Wednesday, February 26, 2014

Dealing With Writing Deadlines

As a writer, we are always faced with deadline of one type or another.  We have to manage those deadlines or they will get the better of us by stopping the creative juices and robbing us of valuable sales time.

The deadline monster can be tamed if you know the right formula.  I personally use 5 steps to keep me on track when I face writing deadlines and I know that they can work for you too.

  1. Remove all distractions.  Things you may not even think of as a distraction away from the task at hand usually are.  From the ever ringing cell phone, television & the internet, to your spouse and even your children, anything that steals your attention from writing has to be removed.
  2. Create special times during the week just for writing.  This may not sound important, but it can help you to get a handle on removing your distractions.  Anyways, creating special writing times allows you to focus 100% of your attention on writing and not on other tasks.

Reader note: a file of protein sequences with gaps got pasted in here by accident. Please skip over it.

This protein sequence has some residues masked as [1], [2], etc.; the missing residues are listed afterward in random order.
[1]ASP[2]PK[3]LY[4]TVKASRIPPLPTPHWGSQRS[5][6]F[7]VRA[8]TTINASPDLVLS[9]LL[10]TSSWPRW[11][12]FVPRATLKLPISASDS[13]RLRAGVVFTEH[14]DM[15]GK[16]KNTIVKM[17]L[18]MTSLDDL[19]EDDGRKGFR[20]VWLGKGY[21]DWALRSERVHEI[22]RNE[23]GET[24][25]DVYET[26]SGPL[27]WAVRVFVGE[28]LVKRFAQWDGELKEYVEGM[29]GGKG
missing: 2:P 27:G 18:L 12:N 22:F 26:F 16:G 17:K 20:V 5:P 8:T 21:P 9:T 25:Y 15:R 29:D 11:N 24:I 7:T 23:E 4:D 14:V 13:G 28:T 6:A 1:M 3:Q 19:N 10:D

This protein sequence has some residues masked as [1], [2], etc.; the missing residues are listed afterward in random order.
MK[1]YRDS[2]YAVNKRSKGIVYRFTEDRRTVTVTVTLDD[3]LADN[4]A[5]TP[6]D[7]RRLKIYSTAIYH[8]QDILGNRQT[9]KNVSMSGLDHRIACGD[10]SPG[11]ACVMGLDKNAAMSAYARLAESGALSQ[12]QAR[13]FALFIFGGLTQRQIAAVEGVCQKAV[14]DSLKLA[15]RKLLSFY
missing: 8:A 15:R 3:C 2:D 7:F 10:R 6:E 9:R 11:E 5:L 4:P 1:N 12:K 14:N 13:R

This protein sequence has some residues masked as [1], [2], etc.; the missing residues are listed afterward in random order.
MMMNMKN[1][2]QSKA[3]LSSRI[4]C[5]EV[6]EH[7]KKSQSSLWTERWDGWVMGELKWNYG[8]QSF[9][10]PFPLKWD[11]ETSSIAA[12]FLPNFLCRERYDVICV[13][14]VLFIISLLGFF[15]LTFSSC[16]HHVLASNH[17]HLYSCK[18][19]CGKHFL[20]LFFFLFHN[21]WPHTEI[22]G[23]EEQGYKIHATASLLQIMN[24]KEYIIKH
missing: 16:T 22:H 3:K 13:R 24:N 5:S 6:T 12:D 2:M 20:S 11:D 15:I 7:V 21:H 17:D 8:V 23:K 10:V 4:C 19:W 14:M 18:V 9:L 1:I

3. You must create an Outline.  Outlines are not just for grade school, they help you to create a ‘business plan’ for your book.  You can later use this plan when you get stumped or confused about your storyline. 
                      Title: The Withering Shrub
+Chapter One: Caleb and Beth are introduced into the town.  Madness  insures when Beth is kidnapped by bank robbers.
+Caleb’s hand is forced, and he gives up looking for Beth.
+Chapter ends as Caleb exits the bar.

  1. Focusing on the task at hand.  If you are like me, your attention span may be really, really short.  If you follow the suggestions above, you will create a perfect space in which to write that removes everything else.
  2. Treat writing your ‘whatever’ as your other job.  If you have a primary job and you write on the side, then you may not be giving your book the justice that it deserves.  If your book becomes wildly successful and popular it can give you thousands of dollars in extra income.      
When it comes to writing, a master plan is everything.  Take time know to develop your plan of action before you start writing to ensure that your book is written with time and profits in mind.

Good Free Reads:

Writing Under Pressure (pdf) by Susanne Weingarten
Procrastination, Deadlines and Preformance (pdf) by D. Ariely

Wednesday, February 12, 2014

Using Literary Awards to Improve Your Marketing Image